We still have six months left to go in 2018, and I consider DVYE to still be in the race. When emerging market stocks move, they really move. Furthermore, the leader at the halfway mark -- Todd Shriber’s ALPS Medical Breakthroughs ETF (NYSEARCA:SBIO) -- is up only 16%.
In a volatile year like 2018, that is by no means a safe lead.
Furthermore, apart from Kent Thune’s Energy Select SPDR ETF (NYSEARCA:XLE), James Brumley’s Powershares Water Resource Portfolio (NYSEARCA:PHO) and Jeff Reeve’s Vanguard FTSE All-World ex-US Small-Cap ETF (NYSEARCA:VSS), literally every other contestant is long technology or biotechnology. Even John Jagerson and Wade Hansen’s choice of the Market Vectors Rare Earth ETF (NYSEARCA:REMX) is indirectly a tech play, as rare earths are used in batteries and other tech components.
The long-tech trade is extremely long in the tooth at this stage of the bull market. I believe the next stage of the bull will favor value sectors and overseas stocks that have largely missed out on the gains of recent years.
So, come December, don’t be surprised if DVYE is duking it out with XLE and VSS for first place.
In the meantime, let’s go over why I believe emerging markets make sense ... and why the sector has struggled of late.
The Case for DVYE
I’ll start with the second question. Emerging markets took a hit in February, along with the rest of the stock market, due mostly to the market being overbought and to fears over rising bond yields. But while U.S. stocks have since mostly recovered, most non-U.S. stocks have not.
Part of this is due to dollar strength. The dollar has been on fire since early April, and a stronger dollar means that stocks dominated in foreign currencies have an extra currency hurdle to jump. Political instability, particularly in Turkey and Venezuela, hasn’t helped either.
But the far larger specter looming over non-U.S. stocks is the escalating trade war. Thus far, it has been mostly a war of words, but the fear is that it gets out of hand. The U.S. would “win” a trade war (if you can really define it as “winning”) in the sense that most emerging markets depend more heavily on exports and are thus more exposed. This fear is taking its toll on emerging market stock prices.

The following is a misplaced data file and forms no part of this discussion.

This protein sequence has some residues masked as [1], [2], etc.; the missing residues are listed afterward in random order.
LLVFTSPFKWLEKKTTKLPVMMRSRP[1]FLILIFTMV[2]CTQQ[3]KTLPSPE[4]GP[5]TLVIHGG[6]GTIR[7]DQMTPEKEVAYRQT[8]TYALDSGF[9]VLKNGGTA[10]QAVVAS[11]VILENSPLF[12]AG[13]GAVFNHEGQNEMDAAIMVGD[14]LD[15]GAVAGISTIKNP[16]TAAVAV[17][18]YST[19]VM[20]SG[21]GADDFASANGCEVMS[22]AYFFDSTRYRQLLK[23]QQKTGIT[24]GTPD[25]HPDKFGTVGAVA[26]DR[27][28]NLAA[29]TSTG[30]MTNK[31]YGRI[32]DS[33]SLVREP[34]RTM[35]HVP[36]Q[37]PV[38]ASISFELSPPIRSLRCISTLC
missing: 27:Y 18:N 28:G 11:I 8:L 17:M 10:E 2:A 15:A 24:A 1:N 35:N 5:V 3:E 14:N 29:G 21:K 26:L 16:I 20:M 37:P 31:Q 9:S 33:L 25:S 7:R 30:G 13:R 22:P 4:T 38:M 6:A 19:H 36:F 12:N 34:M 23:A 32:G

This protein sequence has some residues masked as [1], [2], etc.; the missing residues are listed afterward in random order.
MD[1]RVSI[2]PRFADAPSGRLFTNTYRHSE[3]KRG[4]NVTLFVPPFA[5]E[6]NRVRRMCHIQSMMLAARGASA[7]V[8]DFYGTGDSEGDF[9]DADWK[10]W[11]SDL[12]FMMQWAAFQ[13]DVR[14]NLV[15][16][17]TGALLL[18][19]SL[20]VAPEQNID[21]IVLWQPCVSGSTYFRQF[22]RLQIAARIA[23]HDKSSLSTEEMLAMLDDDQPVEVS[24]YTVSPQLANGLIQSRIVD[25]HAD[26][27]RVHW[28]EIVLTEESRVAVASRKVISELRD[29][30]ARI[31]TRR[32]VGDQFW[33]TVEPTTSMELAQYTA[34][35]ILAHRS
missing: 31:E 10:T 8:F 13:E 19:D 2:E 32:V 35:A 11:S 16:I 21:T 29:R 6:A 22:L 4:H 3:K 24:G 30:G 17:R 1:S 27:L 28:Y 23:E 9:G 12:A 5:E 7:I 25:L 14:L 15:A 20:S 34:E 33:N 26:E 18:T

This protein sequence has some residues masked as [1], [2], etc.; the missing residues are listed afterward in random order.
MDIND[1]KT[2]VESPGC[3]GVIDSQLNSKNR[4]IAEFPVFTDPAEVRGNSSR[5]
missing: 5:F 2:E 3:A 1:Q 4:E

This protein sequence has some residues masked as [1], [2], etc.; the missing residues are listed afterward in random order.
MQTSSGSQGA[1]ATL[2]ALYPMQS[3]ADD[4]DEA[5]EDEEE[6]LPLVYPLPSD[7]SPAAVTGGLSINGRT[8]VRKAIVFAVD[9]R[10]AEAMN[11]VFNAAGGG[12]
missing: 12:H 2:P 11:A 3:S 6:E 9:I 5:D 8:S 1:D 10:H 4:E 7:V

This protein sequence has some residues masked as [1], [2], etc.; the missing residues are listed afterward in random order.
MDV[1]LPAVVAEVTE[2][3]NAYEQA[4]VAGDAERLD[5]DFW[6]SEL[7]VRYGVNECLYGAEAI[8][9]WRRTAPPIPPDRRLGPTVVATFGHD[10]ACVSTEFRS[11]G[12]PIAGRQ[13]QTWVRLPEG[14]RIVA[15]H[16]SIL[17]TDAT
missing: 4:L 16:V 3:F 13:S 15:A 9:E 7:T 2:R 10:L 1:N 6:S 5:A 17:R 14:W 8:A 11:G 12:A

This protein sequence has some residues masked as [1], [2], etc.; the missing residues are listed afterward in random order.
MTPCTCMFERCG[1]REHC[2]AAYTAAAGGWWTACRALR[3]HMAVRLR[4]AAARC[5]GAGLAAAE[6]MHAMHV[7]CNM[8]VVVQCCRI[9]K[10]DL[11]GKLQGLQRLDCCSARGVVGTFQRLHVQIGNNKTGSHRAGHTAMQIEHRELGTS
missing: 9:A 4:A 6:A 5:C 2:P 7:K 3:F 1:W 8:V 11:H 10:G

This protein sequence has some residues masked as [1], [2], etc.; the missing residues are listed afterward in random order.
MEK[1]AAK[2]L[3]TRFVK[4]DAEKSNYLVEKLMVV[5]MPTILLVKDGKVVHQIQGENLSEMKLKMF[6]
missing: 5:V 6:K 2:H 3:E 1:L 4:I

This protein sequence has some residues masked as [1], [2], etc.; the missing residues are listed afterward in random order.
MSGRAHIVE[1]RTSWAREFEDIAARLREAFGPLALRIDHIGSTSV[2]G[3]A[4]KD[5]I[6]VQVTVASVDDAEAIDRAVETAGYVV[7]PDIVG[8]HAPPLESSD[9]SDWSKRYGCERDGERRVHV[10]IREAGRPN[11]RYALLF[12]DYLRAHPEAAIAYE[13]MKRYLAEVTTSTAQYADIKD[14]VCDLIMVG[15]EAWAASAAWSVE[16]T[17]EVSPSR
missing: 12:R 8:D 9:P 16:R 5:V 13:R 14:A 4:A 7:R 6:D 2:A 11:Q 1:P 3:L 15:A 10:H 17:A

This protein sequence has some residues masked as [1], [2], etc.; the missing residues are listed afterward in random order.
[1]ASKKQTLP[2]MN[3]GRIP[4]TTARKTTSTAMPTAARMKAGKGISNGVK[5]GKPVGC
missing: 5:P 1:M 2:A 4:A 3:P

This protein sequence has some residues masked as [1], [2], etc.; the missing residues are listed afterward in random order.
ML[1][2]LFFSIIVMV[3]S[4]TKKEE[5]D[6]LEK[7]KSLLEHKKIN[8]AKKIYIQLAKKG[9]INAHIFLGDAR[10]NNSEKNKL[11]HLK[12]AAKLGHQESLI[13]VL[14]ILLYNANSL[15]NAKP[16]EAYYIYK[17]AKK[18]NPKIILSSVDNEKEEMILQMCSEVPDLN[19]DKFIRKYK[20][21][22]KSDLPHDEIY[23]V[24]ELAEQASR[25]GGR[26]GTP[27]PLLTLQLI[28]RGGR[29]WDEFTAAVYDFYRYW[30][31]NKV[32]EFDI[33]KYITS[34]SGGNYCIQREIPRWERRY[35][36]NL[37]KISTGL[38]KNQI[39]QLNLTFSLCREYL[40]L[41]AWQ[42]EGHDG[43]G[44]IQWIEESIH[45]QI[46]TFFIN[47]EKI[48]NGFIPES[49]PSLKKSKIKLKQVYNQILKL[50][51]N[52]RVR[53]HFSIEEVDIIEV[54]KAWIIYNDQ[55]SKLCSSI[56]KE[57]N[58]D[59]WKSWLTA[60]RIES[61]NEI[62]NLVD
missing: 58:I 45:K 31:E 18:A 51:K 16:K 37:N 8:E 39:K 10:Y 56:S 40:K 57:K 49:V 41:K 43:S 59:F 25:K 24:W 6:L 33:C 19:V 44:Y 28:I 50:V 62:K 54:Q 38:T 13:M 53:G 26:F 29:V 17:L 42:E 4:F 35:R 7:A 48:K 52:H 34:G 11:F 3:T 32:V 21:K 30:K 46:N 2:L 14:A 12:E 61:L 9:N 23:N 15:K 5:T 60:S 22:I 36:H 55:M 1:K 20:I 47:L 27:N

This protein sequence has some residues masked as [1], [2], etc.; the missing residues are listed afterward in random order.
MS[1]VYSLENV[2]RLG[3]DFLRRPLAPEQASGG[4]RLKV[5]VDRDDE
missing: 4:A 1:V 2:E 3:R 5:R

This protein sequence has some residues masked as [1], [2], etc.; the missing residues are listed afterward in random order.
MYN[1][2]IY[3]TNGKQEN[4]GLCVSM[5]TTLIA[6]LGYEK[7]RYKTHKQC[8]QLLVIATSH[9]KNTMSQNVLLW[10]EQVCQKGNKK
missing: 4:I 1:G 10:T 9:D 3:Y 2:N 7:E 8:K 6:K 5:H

Perhaps I’m an optimist, but I believe this trade war will come to a head soon. Perhaps I’m overly optimistic, but I suspect this is some sort of bargaining tool.
But even if I’m wrong about that, my biggest reason for staying long and strong emerging markets is valuation. According to data compiled by Star Capital, the United States is one of the most expensive markets in the world, with a cyclically adjusted price/earnings (“CAPE”) ratio of over 30.
Emerging markets as a group trade at a CAPE of just 16.8. And the three countries that make up largest allocation to DVYE -- Taiwan, Russia and China -- sport CAPEs of 21.4, 6.4 and 18.6, respectively.Furthermore, the recent declines have to be taken in context. Like virtually all emerging market stocks, DVYE endured several years of bear market misery that only ended in early 2016. From that bottom until the top earlier this year, DVYE popped by about 80%. For now, I'm viewing the correction in 2018 as being normal profit taking that is part of a much larger multi-year move higher. Time will tell, of course. And emerging market investors have certainly had their fair share of disappointment over the past decade. But if you believe, as I do, that U.S. stocks are due to cede leadership to their foreign peers for a at least the next couple of years, then having DVYE in your portfolio makes sense. As of this writing, Charles Sizemore was long DVYE.